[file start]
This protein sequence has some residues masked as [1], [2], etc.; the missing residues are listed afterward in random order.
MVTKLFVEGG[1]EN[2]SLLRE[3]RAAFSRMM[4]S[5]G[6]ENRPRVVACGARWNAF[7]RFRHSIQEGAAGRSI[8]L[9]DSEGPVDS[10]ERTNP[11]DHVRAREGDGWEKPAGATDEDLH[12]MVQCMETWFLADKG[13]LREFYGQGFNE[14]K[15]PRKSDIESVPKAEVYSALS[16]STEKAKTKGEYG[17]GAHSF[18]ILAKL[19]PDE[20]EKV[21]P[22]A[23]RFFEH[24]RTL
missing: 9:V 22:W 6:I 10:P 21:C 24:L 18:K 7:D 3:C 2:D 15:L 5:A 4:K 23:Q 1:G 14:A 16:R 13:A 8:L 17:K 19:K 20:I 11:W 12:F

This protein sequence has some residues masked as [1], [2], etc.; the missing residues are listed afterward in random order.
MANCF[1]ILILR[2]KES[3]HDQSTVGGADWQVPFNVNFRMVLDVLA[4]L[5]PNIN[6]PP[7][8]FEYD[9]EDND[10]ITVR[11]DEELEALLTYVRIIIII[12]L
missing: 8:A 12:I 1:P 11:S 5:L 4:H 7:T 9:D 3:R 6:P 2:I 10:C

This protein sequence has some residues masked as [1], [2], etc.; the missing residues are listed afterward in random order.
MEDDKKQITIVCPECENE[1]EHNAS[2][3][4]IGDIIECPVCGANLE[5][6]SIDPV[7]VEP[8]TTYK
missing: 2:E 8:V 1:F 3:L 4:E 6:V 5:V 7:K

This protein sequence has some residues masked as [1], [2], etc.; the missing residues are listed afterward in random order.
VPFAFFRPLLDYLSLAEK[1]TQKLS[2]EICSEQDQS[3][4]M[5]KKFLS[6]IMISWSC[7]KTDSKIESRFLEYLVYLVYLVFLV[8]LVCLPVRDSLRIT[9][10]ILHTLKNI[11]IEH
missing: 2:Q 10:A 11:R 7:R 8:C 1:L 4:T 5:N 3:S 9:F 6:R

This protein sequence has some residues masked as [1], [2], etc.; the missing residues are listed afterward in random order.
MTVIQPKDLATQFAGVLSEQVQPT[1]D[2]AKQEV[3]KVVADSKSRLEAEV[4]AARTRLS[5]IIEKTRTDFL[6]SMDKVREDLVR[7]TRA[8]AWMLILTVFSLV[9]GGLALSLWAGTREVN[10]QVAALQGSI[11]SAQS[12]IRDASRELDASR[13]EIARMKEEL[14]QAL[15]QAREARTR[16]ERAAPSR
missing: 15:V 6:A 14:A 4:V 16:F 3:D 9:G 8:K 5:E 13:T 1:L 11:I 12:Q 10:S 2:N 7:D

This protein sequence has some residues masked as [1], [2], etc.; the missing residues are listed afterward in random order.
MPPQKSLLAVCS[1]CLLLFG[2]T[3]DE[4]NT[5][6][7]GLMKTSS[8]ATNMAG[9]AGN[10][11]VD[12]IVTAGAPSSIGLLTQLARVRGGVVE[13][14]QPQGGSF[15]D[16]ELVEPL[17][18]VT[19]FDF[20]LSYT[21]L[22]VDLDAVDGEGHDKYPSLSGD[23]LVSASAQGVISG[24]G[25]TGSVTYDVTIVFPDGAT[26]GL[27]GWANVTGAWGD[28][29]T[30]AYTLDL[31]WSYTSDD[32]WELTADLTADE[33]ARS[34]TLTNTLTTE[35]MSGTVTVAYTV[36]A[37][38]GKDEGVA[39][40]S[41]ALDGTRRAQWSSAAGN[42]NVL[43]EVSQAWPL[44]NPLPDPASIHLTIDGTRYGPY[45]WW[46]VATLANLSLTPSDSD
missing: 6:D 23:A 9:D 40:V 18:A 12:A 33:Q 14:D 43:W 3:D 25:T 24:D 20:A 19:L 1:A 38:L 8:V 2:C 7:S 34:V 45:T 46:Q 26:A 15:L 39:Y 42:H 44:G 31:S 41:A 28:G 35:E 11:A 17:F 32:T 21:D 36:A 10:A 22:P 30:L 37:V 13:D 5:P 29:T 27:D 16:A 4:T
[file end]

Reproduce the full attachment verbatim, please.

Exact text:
This protein sequence has some residues masked as [1], [2], etc.; the missing residues are listed afterward in random order.
MVTKLFVEGG[1]EN[2]SLLRE[3]RAAFSRMM[4]S[5]G[6]ENRPRVVACGARWNAF[7]RFRHSIQEGAAGRSI[8]L[9]DSEGPVDS[10]ERTNP[11]DHVRAREGDGWEKPAGATDEDLH[12]MVQCMETWFLADKG[13]LREFYGQGFNE[14]K[15]PRKSDIESVPKAEVYSALS[16]STEKAKTKGEYG[17]GAHSF[18]ILAKL[19]PDE[20]EKV[21]P[22]A[23]RFFEH[24]RTL
missing: 9:V 22:W 6:I 10:P 21:C 24:L 18:K 7:D 3:C 2:D 15:L 5:A 4:K 23:Q 1:G 14:A 16:R 13:A 8:L 17:K 19:K 20:I 11:W 12:F

This protein sequence has some residues masked as [1], [2], etc.; the missing residues are listed afterward in random order.
MANCF[1]ILILR[2]KES[3]HDQSTVGGADWQVPFNVNFRMVLDVLA[4]L[5]PNIN[6]PP[7][8]FEYD[9]EDND[10]ITVR[11]DEELEALLTYVRIIIII[12]L
missing: 8:A 12:I 1:P 11:S 5:L 4:H 7:T 9:D 3:R 6:P 2:I 10:C

This protein sequence has some residues masked as [1], [2], etc.; the missing residues are listed afterward in random order.
MEDDKKQITIVCPECENE[1]EHNAS[2][3][4]IGDIIECPVCGANLE[5][6]SIDPV[7]VEP[8]TTYK
missing: 2:E 8:V 1:F 3:L 4:E 6:V 5:V 7:K

This protein sequence has some residues masked as [1], [2], etc.; the missing residues are listed afterward in random order.
VPFAFFRPLLDYLSLAEK[1]TQKLS[2]EICSEQDQS[3][4]M[5]KKFLS[6]IMISWSC[7]KTDSKIESRFLEYLVYLVYLVFLV[8]LVCLPVRDSLRIT[9][10]ILHTLKNI[11]IEH
missing: 2:Q 10:A 11:R 7:R 8:C 1:L 4:T 5:N 3:S 9:F 6:R

This protein sequence has some residues masked as [1], [2], etc.; the missing residues are listed afterward in random order.
MTVIQPKDLATQFAGVLSEQVQPT[1]D[2]AKQEV[3]KVVADSKSRLEAEV[4]AARTRLS[5]IIEKTRTDFL[6]SMDKVREDLVR[7]TRA[8]AWMLILTVFSLV[9]GGLALSLWAGTREVN[10]QVAALQGSI[11]SAQS[12]IRDASRELDASR[13]EIARMKEEL[14]QAL[15]QAREARTR[16]ERAAPSR
missing: 15:V 6:A 14:A 4:V 16:F 3:D 9:G 8:K 5:E 13:T 1:L 11:I 12:Q 10:S 2:N 7:D

This protein sequence has some residues masked as [1], [2], etc.; the missing residues are listed afterward in random order.
MPPQKSLLAVCS[1]CLLLFG[2]T[3]DE[4]NT[5][6][7]GLMKTSS[8]ATNMAG[9]AGN[10][11]VD[12]IVTAGAPSSIGLLTQLARVRGGVVE[13][14]QPQGGSF[15]D[16]ELVEPL[17][18]VT[19]FDF[20]LSYT[21]L[22]VDLDAVDGEGHDKYPSLSGD[23]LVSASAQGVISG[24]G[25]TGSVTYDVTIVFPDGAT[26]GL[27]GWANVTGAWGD[28][29]T[30]AYTLDL[31]WSYTSDD[32]WELTADLTADE[33]ARS[34]TLTNTLTTE[35]MSGTVTVAYTV[36]A[37][38]GKDEGVA[39][40]S[41]ALDGTRRAQWSSAAGN[42]NVL[43]EVSQAWPL[44]NPLPDPASIHLTIDGTRYGPY[45]WW[46]VATLANLSLTPSDSD
missing: 6:D 23:A 9:D 40:V 18:A 12:A 33:Q 14:D 43:W 3:D 25:T 24:D 20:A 19:L 1:A 38:L 8:V 2:C 7:S 34:V 45:T 46:Q 26:A 15:L 39:Y 42:H 44:G 31:S 41:A 28:G 35:E 11:A 17:F 32:T 21:D 36:A 10:A 22:P 30:L 37:V 13:D 5:P 29:T 27:D 16:A 4:T